On "De Camptown Races" - (2016)    

for piano


 

The song through it's lyrics is known alternately as "Gwine to Run All Night," or "De Camptown Races" is by Stephen Foster (18261864), published in 1850. According to sources, that publisher put out another edition in 1852 titled "The Celebrated Ethiopian Song/Camptown Races," and the song was performed in minstrel shows of that era.

 

The lyrics echo a dialect, as do poems by American poets whose work I have set as song, such as Paul Laurence Dunbar and James Weldon Johnson  , though today it becomes fashionable to say such forms of dialect are racist, though other poets and songwriters have written in many other dialects of English without generating similar complaints.  [ 1 ]

 

The lyrics in one version begin: 

 

De Camptown ladies sing this song, doo-dah, doo-dah!
De Camptown racetrack five miles long, oh, doo-dah-day!
I come down there with my hat caved in, doo-dah, doo-dah!
I go back home with a pocket full of tin, oh, doo-dah-day!
Goin' to run all night, goin' to run all day!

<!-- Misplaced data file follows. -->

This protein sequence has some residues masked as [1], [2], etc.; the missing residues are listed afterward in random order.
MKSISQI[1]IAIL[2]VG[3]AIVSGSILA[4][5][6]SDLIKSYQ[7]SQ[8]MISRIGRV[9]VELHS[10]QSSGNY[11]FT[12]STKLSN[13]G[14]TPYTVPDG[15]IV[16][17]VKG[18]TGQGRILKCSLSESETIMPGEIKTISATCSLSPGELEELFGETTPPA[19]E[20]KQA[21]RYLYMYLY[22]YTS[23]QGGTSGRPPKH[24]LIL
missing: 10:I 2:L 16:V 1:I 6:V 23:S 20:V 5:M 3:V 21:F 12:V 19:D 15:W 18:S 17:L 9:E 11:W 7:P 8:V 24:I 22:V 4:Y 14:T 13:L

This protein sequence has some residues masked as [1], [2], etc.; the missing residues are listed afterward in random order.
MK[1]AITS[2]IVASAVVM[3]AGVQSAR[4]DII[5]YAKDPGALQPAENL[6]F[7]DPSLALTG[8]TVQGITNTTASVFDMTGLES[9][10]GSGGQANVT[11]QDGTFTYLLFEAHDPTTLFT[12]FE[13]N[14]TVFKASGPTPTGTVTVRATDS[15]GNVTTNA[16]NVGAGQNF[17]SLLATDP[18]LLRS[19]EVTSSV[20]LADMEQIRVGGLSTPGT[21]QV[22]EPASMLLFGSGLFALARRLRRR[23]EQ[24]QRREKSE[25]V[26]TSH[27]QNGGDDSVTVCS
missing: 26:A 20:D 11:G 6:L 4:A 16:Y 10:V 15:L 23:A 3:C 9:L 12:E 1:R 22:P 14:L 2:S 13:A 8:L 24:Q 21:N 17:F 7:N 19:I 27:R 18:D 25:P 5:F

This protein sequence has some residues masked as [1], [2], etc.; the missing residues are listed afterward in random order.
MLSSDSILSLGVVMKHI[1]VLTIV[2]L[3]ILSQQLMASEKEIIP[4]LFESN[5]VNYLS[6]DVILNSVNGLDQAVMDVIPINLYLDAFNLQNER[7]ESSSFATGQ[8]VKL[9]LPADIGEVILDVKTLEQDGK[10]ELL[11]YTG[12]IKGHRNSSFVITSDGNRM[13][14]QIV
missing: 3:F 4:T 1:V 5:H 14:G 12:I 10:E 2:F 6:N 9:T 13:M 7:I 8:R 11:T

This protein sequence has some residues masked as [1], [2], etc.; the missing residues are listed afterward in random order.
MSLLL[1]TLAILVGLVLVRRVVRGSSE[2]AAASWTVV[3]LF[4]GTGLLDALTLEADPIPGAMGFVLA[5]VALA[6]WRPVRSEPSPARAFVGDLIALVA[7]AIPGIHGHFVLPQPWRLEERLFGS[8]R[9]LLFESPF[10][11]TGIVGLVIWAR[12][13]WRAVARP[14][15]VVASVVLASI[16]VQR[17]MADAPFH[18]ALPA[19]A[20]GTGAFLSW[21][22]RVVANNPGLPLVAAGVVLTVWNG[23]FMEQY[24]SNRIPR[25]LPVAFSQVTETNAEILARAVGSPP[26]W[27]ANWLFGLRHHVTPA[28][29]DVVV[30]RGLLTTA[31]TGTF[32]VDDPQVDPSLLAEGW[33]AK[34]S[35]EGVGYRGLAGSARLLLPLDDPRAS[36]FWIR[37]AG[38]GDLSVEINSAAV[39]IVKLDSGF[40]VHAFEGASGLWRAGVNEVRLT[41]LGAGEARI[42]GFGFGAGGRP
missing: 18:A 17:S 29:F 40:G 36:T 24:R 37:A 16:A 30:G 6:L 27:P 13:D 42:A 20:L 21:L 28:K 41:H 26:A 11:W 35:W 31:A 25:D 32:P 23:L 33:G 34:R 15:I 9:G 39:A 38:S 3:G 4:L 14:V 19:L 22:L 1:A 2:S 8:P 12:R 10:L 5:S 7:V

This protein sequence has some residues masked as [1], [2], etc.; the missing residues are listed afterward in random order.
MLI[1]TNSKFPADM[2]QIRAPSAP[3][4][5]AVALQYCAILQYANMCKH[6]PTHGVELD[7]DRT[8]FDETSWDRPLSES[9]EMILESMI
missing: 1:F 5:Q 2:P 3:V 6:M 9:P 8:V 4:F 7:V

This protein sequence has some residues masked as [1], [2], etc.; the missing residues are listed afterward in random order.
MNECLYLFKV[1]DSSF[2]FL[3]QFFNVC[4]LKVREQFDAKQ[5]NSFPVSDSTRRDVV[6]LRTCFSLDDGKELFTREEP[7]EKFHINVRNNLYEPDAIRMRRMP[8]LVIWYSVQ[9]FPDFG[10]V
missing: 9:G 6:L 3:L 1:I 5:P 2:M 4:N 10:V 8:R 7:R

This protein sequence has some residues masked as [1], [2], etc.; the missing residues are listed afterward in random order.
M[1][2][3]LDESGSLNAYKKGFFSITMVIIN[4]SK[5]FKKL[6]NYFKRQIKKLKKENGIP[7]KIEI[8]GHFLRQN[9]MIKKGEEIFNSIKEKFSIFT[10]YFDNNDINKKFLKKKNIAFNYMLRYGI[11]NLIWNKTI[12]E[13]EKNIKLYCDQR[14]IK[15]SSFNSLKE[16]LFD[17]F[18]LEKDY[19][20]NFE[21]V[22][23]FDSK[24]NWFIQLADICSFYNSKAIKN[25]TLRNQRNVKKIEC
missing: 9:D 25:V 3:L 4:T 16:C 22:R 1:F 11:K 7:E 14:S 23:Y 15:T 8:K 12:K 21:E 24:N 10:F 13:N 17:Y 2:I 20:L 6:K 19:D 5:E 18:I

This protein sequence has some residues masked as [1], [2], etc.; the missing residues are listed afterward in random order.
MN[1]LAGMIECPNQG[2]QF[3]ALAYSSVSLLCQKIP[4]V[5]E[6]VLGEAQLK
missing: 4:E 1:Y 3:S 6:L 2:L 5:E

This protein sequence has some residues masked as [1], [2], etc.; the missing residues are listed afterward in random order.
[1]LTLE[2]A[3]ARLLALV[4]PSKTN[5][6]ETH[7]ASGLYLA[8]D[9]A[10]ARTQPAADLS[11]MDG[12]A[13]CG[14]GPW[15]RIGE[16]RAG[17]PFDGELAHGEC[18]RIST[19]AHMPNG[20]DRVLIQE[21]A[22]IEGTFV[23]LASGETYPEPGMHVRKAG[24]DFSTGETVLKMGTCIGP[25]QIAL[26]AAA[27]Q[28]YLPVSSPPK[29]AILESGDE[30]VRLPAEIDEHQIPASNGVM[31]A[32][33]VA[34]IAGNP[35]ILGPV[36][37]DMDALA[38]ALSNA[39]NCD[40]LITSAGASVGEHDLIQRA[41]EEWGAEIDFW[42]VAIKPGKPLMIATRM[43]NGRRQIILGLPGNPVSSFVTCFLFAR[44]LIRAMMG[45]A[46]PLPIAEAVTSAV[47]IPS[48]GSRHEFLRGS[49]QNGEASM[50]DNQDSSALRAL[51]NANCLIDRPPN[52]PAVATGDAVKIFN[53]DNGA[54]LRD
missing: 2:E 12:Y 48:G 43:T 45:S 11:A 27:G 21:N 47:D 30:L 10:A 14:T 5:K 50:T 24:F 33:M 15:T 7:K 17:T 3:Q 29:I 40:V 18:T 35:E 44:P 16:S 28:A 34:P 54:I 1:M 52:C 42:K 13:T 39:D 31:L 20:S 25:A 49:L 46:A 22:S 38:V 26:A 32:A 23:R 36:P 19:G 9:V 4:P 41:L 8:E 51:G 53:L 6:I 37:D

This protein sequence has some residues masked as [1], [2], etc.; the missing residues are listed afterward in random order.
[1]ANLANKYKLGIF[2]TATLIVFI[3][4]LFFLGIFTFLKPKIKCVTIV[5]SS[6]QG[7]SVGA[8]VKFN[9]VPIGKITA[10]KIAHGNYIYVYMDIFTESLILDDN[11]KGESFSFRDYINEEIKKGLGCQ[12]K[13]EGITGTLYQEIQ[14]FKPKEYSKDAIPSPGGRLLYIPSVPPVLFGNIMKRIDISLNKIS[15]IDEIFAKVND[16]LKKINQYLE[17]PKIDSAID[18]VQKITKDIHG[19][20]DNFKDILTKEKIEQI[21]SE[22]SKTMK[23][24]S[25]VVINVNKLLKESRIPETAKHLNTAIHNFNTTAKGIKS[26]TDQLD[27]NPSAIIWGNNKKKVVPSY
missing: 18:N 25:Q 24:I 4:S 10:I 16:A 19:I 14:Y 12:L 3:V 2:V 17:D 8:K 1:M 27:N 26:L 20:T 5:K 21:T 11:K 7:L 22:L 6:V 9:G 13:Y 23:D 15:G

I'll bet my money on the bobtail nag, somebody bet on the bay.

 

Though there is a Camptown in Pennsylvania, the term "camp town" was also used to identify temporary areas, this one being where an informal race might be held. The original "gwine" for "goin' " echoes the dialects of Gullah and Geechee, often associated with the sea islands and low Country of South Carolina as well as Georgia. The well-known tune by Foster [ 2 ] is treated to some variations.

 

 

 

3 pages, circa 3' 15" - an MP3 demo is here: 

 

The score is available as a free PDF download, though any major commercial performance or recording of the work is prohibited without prior arrangement with the composer. Click on the graphic below for this piano score.

 

On "De Camptown Races"